Tree Pollen Allergy And Foods: The Oral Allergy Syndrome

April 9, 2010

Certain fruits, vegetables and nuts contain allergens that cross react with tree pollen, specifically the pollen of birch and alder.  These foods include the following:

Nuts: Almond, Hazelnut

Fruit: Apple, Apricot, Cherry, Kiwi, Nectarine, Peach, Pear, Persimmon, Plum, Orange

Vegetables: Carrot, Celery, Fennel, Potato

Although most people with tree pollen allergy can eat these foods without any problem, up to 1/3 of people who are allergic to tree pollen will develop symptoms of what is called the Oral Allergy Syndrome.  The most common of these symptoms is itchiness of the mouth and throat.  A small minority of people who have symptoms of the Oral Allergy Syndrome will have more widespread symptoms seen in other forms of food allergy and it is sometimes difficult to differentiate those who will have just the oral and perioral symptoms from those who have more general allergy symptoms.   Most people with the Oral Allergy Syndrome are only allergic to a few of the foods listed above and not all of them.  In my experience the most common foods to cause symptoms are apples, carrots, cherries and peaches.   Having said that, I do have patients who react to all of the foods.

It is very important to point out that the tree pollen cross reacting allergens in these fruits and vegetables are generally not the major allergens of the foods, but are minor allergens that tend to be heat labile.  That means that these minor allergens lose their effect as allergens with exposure to heat and usually people with this form of food allergy can eat the food in a cooked form without any problem.  So raw apples are a problem, but apple pie, apple sauce and apple juice are usually OK.  It is not unusual for me to see a patient in my office who thinks they are allergic to the skin of the apple or to a pesticide sprayed on the apple because they know they are fine with cooked apple.   Invariably these are people with tree pollen allergy and they are experiencing the Oral Allergy Syndrome.  Also, these allergens tend to be acid labile which means that they lose their effect as allergens when they are exposed to stomach acid.  That is one reason why the symptoms are usually confined to the mouth.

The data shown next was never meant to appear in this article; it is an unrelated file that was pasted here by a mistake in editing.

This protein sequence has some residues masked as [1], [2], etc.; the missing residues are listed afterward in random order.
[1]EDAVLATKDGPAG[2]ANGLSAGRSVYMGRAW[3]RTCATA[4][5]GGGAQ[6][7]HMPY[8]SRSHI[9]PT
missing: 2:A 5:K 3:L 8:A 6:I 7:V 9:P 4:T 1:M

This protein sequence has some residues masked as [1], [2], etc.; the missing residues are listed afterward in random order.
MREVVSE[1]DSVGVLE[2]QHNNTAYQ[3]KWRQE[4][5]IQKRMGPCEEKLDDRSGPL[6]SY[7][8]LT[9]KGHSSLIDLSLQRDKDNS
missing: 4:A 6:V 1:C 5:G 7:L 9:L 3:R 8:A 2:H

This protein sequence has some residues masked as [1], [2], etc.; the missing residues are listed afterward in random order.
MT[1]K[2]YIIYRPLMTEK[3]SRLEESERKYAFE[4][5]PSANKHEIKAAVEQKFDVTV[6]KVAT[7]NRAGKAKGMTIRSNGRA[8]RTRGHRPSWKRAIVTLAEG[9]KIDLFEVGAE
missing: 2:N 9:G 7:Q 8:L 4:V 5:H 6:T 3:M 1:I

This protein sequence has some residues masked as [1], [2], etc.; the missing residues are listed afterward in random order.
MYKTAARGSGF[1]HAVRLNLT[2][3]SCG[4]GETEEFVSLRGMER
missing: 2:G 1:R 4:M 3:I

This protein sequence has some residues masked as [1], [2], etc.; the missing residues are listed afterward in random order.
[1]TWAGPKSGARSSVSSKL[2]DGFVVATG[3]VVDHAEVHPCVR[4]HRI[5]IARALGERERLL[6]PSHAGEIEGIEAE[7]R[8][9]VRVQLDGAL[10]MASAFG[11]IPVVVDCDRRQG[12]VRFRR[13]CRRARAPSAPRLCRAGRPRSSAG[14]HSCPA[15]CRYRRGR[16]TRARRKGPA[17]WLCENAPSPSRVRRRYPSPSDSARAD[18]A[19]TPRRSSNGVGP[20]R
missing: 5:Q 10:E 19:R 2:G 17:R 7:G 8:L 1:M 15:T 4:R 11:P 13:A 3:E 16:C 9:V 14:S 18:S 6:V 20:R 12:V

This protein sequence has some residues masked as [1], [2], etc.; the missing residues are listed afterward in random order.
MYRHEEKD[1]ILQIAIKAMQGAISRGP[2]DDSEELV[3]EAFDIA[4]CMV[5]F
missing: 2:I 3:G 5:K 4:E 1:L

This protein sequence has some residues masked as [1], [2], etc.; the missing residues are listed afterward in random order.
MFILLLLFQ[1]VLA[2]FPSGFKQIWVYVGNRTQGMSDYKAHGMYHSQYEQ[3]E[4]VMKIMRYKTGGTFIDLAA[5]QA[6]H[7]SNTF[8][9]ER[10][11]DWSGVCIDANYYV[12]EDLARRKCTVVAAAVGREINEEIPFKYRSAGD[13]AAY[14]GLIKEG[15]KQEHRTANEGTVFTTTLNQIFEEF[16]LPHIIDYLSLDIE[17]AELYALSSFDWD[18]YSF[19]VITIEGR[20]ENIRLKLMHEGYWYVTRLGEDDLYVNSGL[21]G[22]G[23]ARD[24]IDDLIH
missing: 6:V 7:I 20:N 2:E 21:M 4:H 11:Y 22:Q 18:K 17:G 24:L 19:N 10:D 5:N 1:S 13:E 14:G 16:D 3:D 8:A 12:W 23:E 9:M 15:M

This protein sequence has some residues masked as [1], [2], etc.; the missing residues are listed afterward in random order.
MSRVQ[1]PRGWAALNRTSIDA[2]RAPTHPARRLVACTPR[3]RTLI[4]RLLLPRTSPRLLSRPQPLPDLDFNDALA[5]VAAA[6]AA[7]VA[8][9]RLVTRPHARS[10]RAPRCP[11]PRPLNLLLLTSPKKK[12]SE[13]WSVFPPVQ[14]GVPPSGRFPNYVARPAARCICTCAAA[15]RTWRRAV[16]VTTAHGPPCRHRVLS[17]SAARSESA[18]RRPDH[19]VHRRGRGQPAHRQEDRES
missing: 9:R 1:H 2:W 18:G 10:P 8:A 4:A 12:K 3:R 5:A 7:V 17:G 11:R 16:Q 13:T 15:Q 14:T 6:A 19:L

There is some evidence that the common nasal and eye allergy symptoms that people with tree pollen allergy have, may get worse with exposure to these foods in people with the Oral Allergy Syndrome.  I usually recommend that people who have oral itchiness with exposure to one or more of these foods avoid those foods completely in the raw form, especially during the pollen season as it can make their other pollen allergy symptoms worse.

It is important to speak to your allergist about this form of food allergy in order to determine if you need to avoid the foods completely or only in the raw form.  Remember a small percentage of people with this form of food allergy can have more widespread symptoms of an allergic reaction or anaphylaxis with exposure.

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